Any recommendations on a small easy to conceal handgun under 300$ for carrying at work and in my purse?

I work at a womens' medical clinic that has been receiving lots of bad publicity and threats from the local extremist lunatics :mad:

Going on the assumption that you are a relatively new shooter because you did not mention your experience level.

Here are a few thoughts...

*If you're a complete newbie to handguns, a double-action revolver will be less complicate to manage as all you have to do is point and pull the trigger.

* .38 Special snub revolvers are NOT good for the newbie shooter regardless of how much the local gun store clerk recommends it as a "women's gun". Recoil is uncomfortable even for me who shoots a few hundred rounds of 9mm & 40 S&W every week. It's not the caliber that is bad, it is the light weight of the gun that generates the felt recoil.

* .22 Caliber is a on par with a 25 ACP out of a short 2" or less barrel, BUT a .25 ACP is more reliable out of the same type of weapon. However, neither is a good defensive round especially in light of the plethora of small light handguns in larger calibers out there.

* .380 ACP & 9mm compact semi-autos are plentiful and run the gamut of affordable to expensive. The 9mm is an acceptable defense round.

* Lot's of folks will tell you that a .380 ACP is the smallest you should go for a defensive weapon especially with the availability of the Ruger LCP or the Kel Tec P3AT. I disagree. When it comes to strictly the gun - Shot placement is key, caliber is second, and capacity is a close third. Of course, situation awareness and training is above all else.

Based on the preceding (if you're a complete newbie), I would recommend a revolver chambered in .32 S&W Long or .327 Federal Magnum. You get six shots -vs- 5 shots from a traditional .38 spl snubbie with less recoil. .32 S&W Long ammo cost is on par with the .38 spl. If you choose a revolver chambered in .327 Fed Mag, you can use .327 Fed Mag, .32 H&R Mag, .32 S&W Long, & .32 S&W Short. If you choose to stick with .32 S&W Long, there are plenty of used H&R 732's in near mint condition out there. IMO, those things are probably the most undervalued 6 shooters out there. I would load the .32S&W Long with Lead Round Nose (actually more like semi-wadcutters) cartridges from Sellier & Bellot.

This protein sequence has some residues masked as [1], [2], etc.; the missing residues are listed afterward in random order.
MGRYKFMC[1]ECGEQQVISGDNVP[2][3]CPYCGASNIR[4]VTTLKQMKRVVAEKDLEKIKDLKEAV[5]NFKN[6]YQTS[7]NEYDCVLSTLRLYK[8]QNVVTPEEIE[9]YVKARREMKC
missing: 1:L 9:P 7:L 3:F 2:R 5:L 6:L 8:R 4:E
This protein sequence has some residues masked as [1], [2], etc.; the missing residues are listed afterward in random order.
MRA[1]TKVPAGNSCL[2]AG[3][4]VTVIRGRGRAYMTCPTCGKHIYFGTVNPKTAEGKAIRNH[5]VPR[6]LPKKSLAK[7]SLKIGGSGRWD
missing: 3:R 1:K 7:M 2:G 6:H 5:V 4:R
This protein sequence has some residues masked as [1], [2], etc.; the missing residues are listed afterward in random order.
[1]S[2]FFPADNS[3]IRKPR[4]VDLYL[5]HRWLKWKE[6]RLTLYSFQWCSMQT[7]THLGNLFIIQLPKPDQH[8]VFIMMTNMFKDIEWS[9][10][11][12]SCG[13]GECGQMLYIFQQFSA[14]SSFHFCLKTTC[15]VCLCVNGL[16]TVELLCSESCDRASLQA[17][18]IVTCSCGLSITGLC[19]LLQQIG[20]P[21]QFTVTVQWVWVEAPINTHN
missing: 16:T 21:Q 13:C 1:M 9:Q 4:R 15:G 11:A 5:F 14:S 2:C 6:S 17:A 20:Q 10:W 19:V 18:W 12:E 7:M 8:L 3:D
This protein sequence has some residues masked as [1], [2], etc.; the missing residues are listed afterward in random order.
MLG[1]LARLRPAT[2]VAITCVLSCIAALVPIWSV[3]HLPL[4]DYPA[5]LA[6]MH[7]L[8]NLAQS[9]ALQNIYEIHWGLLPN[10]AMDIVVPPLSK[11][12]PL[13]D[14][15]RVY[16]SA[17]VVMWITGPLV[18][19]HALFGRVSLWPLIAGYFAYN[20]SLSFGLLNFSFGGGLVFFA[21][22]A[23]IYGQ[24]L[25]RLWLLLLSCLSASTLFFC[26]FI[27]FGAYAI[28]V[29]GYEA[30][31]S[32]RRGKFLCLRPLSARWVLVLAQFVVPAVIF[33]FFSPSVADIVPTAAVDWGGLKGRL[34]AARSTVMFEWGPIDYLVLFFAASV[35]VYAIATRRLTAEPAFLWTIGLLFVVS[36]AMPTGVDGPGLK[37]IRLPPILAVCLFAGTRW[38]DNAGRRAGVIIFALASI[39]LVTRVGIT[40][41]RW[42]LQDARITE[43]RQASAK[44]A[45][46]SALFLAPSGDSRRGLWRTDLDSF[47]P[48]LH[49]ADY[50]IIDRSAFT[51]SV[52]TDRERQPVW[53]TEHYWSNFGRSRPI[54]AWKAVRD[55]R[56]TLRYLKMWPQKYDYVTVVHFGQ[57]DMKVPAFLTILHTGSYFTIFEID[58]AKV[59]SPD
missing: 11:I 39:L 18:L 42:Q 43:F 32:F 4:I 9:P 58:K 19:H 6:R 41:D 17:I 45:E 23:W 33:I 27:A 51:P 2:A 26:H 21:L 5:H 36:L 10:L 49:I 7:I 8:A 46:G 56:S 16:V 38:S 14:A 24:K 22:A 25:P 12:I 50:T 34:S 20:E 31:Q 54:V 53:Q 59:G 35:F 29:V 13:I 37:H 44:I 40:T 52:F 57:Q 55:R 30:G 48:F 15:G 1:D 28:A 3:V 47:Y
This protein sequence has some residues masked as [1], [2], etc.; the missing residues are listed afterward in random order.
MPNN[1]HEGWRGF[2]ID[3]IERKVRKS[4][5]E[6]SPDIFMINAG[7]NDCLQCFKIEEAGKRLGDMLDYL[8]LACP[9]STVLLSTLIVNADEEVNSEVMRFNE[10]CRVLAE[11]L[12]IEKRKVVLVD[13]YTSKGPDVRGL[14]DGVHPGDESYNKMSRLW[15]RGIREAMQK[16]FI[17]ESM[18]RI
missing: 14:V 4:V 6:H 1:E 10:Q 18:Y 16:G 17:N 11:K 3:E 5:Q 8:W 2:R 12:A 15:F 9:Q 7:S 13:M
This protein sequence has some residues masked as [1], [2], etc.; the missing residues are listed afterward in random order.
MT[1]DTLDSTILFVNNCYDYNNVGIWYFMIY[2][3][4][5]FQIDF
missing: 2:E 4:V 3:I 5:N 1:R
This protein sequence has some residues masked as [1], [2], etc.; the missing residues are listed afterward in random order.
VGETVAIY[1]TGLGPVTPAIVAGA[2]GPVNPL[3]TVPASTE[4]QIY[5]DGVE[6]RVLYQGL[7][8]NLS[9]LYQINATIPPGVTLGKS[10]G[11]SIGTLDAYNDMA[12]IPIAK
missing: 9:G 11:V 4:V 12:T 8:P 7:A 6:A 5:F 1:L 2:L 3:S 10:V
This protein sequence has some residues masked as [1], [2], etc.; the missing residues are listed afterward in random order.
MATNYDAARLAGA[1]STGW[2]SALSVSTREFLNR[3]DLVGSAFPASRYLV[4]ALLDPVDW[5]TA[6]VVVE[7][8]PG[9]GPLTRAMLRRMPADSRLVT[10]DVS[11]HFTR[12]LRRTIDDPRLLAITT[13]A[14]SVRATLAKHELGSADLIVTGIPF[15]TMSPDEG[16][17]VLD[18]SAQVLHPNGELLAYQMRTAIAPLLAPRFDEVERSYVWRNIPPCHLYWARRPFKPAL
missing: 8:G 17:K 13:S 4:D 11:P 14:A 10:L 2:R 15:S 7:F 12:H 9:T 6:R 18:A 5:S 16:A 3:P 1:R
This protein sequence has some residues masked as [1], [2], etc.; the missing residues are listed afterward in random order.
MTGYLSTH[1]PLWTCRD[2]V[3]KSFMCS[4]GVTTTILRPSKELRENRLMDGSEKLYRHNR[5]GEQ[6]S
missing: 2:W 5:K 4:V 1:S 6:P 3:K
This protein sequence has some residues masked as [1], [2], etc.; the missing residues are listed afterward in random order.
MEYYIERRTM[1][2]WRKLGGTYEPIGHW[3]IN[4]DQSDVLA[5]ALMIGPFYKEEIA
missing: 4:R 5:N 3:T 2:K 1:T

Now if you are NOT a complete newbie, I would recommend the Kel Tec P32 because ballistics of the cartridge is not too different than the .380 ACP and the gun is extremely lightweight and compact. Yes, it does have less momentum and energy but you get 1 extra round (KT P32 -vs- KT P3AT or Ruger LCP) which can mean the difference in a stressful situation. I personally load mine with either Buffalo Bore or Fiocchi 60 gr JHP in the chamber and Sellier & Bellot 73gr FMJ in the magazine.

BTW, both the KT P32 and H&R 732 can be had for less than $225 each.

Good luck.

Rich223
February 20, 2011, 05:06 PM
Keltec pf9

very simple

DeepSouth
February 20, 2011, 05:08 PM
After thought:

Holster, you'll need to use one even if is in your purse. You need to keep the trigger covered.


I'll also recommend a site my wife likes. www.corneredcat.com

gatornavy
February 20, 2011, 05:11 PM
my wife loves her taurus m850 38 spl, double action only, no hammer to snag on, and if for some reason you squeeze the trigger and it doesnt go off, you simply pull it again, one out of five WILL go off, and at close range, lets say ten feet or so, a 38 spl+p has pretty much the same energy as a 357 magnum. No magazines to worry about, no slides to rack, and pretty decent sized bullet to stop an attack, though this is my wifes preference, it may not be yours, though it is in the price range and it is 100% reliable for her, biggest thing is everyone can say what they want about handguns but in a high stress situation you want as few variables as possible to ensure success, IMHO a DOA revolver does just this, though practice is paramount with any weapon you choose!
Now the recoil is a negative however my wife doesnt mind and she is probably considered petite at 5'2'' and 105 lbs

Telekinesis
February 20, 2011, 05:17 PM
I don't mean for this to be a self advertisement, but I am selling a Bersa .380 for $250 right now. Comes with 100 rounds of defensive ammo too. Its in the classifieds here or you can PM me.

Anyway, back to the advise part of the thread...
I typically consider .380 to be the smallest caliber I would consider carrying for defense. Some other things to consider are the size of your hands, overall strength (racking the slide on a semi auto) and grip strength (being able to pull a double action trigger).

Gun wise, I like the Bersa as you can probably tell, the Makarov is in your price range and is a good, reliable weapon, but the triggers can be heavy. If you're ok with going used, a P6 (basically a Sig P225) is a good gun (though not sure about the price on it). It will have a heavier trigger for the first DA pull. It is also a 9mm so it has a bit more power than the .380s.